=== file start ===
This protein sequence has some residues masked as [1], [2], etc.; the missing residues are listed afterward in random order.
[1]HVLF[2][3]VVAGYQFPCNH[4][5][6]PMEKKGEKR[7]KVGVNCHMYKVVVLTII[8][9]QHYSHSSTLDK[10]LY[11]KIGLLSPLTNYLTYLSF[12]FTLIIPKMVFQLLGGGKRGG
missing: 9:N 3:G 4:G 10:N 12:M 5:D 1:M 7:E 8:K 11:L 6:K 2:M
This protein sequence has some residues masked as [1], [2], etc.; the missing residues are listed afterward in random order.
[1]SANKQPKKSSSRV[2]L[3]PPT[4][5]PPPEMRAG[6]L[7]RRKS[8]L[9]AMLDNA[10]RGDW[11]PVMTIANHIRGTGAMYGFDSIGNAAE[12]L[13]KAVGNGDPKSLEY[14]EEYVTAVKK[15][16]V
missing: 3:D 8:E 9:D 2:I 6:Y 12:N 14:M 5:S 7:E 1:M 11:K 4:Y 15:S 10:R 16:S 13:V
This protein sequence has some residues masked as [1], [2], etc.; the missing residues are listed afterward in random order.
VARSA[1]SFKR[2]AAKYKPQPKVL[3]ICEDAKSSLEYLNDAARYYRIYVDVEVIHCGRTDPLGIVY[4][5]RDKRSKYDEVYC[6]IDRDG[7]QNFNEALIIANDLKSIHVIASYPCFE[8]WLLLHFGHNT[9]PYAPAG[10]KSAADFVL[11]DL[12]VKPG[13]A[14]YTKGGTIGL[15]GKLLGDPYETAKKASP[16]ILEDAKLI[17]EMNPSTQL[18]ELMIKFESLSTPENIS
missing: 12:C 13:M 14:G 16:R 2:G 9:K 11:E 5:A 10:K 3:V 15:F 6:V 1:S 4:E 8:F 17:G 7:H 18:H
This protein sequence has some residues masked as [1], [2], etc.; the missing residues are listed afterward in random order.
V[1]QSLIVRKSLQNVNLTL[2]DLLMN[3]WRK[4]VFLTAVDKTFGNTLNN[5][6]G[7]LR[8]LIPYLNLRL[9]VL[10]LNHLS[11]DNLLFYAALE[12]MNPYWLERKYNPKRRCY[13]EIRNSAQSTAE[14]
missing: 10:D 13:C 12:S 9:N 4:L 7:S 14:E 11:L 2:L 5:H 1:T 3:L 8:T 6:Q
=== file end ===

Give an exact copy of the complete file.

This protein sequence has some residues masked as [1], [2], etc.; the missing residues are listed afterward in random order.
[1]HVLF[2][3]VVAGYQFPCNH[4][5][6]PMEKKGEKR[7]KVGVNCHMYKVVVLTII[8][9]QHYSHSSTLDK[10]LY[11]KIGLLSPLTNYLTYLSF[12]FTLIIPKMVFQLLGGGKRGG
missing: 9:N 3:G 4:G 10:N 12:M 5:D 1:M 7:E 8:K 11:L 6:K 2:M
This protein sequence has some residues masked as [1], [2], etc.; the missing residues are listed afterward in random order.
[1]SANKQPKKSSSRV[2]L[3]PPT[4][5]PPPEMRAG[6]L[7]RRKS[8]L[9]AMLDNA[10]RGDW[11]PVMTIANHIRGTGAMYGFDSIGNAAE[12]L[13]KAVGNGDPKSLEY[14]EEYVTAVKK[15][16]V
missing: 3:D 8:E 9:D 2:I 6:Y 12:N 14:M 5:S 7:E 1:M 11:K 4:Y 15:S 10:R 16:S 13:V
This protein sequence has some residues masked as [1], [2], etc.; the missing residues are listed afterward in random order.
VARSA[1]SFKR[2]AAKYKPQPKVL[3]ICEDAKSSLEYLNDAARYYRIYVDVEVIHCGRTDPLGIVY[4][5]RDKRSKYDEVYC[6]IDRDG[7]QNFNEALIIANDLKSIHVIASYPCFE[8]WLLLHFGHNT[9]PYAPAG[10]KSAADFVL[11]DL[12]VKPG[13]A[14]YTKGGTIGL[15]GKLLGDPYETAKKASP[16]ILEDAKLI[17]EMNPSTQL[18]ELMIKFESLSTPENIS
missing: 12:C 13:M 14:G 16:R 2:G 9:K 11:E 5:A 10:K 3:V 15:F 6:V 1:S 4:E 8:F 17:G 7:H 18:H
This protein sequence has some residues masked as [1], [2], etc.; the missing residues are listed afterward in random order.
V[1]QSLIVRKSLQNVNLTL[2]DLLMN[3]WRK[4]VFLTAVDKTFGNTLNN[5][6]G[7]LR[8]LIPYLNLRL[9]VL[10]LNHLS[11]DNLLFYAALE[12]MNPYWLERKYNPKRRCY[13]EIRNSAQSTAE[14]
missing: 10:D 13:C 12:S 9:N 4:L 7:S 14:E 11:L 2:L 5:H 1:T 3:L 8:T 6:Q